Carnegie’s Douglas Paal welcomed Taiwan expert Alan Romberg to discuss the significance of the recent Taiwan election to cross-strait relations and US-China relations. Romberg suggested that incoming president Tsai Ing-wen will not endorse the 1992 Consensus as such, but neither will she pursue independence. According to Romberg, Tsai’s recent comments indicate a desire to take a moderate approach and keep cross-strait relations on their current course without accepting the specific language of the 1992 Consensus. How Beijing will react to such an approach remains to be seen.

The Vital Role of Development in the Asia-Pacific Rebalance: Perspectives from USAID
Address by Assistant Administrator for Asia Jon Stivers
Sigur Center, George Washington University, February 10, 2016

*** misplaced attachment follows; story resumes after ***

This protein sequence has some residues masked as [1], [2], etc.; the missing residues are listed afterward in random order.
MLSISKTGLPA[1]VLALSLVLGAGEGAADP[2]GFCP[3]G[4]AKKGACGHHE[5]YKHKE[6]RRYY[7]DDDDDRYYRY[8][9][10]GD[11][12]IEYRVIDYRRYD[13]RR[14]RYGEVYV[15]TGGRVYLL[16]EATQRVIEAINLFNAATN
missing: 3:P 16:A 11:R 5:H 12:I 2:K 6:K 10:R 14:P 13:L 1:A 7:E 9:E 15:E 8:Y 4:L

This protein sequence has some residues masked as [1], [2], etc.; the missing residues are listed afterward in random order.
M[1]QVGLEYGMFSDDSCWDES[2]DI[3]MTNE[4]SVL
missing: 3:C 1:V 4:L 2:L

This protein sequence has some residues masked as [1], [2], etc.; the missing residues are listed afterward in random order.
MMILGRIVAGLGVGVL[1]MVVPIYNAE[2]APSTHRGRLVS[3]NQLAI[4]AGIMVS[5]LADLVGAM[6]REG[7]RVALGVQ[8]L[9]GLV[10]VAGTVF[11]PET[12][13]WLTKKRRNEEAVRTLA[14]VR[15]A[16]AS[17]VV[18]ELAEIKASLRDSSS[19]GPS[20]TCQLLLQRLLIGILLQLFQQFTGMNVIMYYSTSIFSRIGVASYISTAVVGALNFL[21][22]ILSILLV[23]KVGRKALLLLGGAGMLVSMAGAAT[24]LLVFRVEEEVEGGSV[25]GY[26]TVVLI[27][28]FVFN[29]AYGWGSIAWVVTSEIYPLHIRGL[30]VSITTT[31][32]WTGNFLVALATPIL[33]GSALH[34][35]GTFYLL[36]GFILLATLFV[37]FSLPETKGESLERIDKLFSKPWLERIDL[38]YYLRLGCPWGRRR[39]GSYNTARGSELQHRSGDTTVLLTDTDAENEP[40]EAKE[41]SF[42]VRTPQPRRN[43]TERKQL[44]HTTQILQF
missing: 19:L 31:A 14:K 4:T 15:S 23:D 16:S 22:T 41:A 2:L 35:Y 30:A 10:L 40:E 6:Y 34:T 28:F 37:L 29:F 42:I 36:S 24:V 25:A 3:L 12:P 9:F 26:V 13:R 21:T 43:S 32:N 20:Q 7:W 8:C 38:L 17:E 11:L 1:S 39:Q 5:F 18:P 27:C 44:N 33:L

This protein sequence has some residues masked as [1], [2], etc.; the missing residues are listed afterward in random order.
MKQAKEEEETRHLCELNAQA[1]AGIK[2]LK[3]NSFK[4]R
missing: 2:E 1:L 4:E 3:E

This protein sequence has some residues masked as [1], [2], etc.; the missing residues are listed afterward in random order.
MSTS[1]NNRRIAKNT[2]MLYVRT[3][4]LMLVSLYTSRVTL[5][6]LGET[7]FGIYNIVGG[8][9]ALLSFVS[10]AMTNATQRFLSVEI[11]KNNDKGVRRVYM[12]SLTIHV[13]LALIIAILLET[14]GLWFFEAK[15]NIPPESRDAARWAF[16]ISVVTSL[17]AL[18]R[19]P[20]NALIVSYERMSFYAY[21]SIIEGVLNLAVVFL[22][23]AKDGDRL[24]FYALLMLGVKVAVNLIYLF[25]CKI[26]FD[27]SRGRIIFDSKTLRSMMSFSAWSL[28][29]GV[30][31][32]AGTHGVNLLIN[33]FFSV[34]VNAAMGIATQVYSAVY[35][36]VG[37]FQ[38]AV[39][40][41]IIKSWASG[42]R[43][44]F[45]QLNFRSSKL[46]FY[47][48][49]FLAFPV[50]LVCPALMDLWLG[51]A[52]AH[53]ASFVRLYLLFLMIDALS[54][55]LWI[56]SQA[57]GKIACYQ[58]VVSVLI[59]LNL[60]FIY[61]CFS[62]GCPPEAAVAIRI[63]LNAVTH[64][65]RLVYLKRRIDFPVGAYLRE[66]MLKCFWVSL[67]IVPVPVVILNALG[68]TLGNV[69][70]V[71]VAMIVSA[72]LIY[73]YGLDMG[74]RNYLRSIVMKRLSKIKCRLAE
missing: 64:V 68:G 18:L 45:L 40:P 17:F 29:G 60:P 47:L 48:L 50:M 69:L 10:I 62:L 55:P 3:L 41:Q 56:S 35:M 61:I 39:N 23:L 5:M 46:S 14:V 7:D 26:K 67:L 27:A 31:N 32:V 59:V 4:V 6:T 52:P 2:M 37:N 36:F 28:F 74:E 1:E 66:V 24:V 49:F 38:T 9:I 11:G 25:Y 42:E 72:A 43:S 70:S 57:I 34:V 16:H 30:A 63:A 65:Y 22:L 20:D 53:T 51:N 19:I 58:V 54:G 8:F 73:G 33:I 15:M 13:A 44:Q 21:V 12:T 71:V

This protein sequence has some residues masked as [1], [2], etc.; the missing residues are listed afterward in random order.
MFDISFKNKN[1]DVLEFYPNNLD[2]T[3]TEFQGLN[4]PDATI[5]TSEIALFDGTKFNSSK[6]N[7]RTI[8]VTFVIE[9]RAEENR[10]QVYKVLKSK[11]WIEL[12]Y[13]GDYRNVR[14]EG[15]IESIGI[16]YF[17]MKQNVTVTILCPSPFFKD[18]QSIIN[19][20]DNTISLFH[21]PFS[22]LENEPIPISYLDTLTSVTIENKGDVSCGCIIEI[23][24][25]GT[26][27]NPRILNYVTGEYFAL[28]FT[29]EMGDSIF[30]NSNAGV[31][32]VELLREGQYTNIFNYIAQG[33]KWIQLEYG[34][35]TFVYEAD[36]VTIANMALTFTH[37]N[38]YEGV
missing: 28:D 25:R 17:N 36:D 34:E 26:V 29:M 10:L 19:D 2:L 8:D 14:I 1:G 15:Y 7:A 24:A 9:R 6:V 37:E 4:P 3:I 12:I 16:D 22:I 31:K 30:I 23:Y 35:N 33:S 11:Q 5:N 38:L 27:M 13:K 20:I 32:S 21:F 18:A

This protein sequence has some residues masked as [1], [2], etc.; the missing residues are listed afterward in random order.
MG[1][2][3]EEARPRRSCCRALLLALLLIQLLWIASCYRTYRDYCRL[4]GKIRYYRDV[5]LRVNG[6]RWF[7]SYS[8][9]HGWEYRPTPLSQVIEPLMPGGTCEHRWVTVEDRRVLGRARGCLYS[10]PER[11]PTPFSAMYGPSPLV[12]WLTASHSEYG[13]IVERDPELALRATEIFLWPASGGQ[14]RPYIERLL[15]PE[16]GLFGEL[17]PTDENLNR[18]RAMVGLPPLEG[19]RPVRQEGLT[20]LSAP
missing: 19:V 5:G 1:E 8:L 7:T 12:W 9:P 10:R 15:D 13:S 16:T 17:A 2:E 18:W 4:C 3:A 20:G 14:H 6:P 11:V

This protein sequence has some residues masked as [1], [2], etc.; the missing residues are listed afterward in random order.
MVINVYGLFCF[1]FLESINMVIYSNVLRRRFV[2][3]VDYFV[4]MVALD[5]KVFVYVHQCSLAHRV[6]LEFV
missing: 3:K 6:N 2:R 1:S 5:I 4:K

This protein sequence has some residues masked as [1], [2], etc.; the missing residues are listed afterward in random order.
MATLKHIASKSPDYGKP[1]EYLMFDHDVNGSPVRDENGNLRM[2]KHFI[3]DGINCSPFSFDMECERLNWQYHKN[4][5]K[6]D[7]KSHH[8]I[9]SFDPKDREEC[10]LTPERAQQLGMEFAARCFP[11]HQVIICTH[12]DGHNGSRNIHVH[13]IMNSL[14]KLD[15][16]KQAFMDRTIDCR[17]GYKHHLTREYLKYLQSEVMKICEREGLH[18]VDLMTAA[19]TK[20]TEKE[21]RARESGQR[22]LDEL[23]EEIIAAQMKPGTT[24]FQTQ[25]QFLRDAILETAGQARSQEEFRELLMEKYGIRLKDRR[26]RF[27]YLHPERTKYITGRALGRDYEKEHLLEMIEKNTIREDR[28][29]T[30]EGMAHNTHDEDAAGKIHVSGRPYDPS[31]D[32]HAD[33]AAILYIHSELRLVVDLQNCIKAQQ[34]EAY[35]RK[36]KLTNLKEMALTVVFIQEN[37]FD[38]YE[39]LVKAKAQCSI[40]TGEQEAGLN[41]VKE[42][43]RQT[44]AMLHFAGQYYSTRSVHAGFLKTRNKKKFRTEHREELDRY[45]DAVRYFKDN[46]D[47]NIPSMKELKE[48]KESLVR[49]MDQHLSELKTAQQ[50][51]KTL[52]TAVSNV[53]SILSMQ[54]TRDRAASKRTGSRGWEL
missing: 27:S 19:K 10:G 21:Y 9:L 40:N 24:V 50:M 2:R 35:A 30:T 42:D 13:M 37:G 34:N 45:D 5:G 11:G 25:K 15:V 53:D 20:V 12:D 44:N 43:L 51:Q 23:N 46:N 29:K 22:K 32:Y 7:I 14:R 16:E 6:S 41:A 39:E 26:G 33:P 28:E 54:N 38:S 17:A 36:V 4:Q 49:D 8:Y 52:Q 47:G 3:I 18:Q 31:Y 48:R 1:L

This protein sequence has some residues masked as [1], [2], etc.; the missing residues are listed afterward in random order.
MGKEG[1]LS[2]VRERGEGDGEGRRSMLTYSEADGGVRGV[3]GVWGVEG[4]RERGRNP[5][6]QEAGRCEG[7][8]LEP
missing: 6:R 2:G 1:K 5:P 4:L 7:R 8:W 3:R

Assistant Administrator Stivers gave a broad overview of USAID’s development policies in Asia and portrayed them as an important part of the Obama administration’s “pivot” policy. He described US policy as focused on health, hunger prevention, democracy, education, climate change mitigation and disaster relief. Stivers also touched on USAID’s rationale for its approach on technical assistance, civil society, education and other social and political programs, explaining them as the foundations of long-term economic stability rather than short-term gains. In response to a question about how considerations regarding China influence USAID’s policies, Stivers contended that the “pivot” isn’t about China and would take place even in the absence of China’s rise. Stivers mentioned that the US often seeks to collaborate with China on development, but this can be difficult given a lack of transparency in the Chinese bureaucracy about development plans and priorities. (Video of this event may be available later.)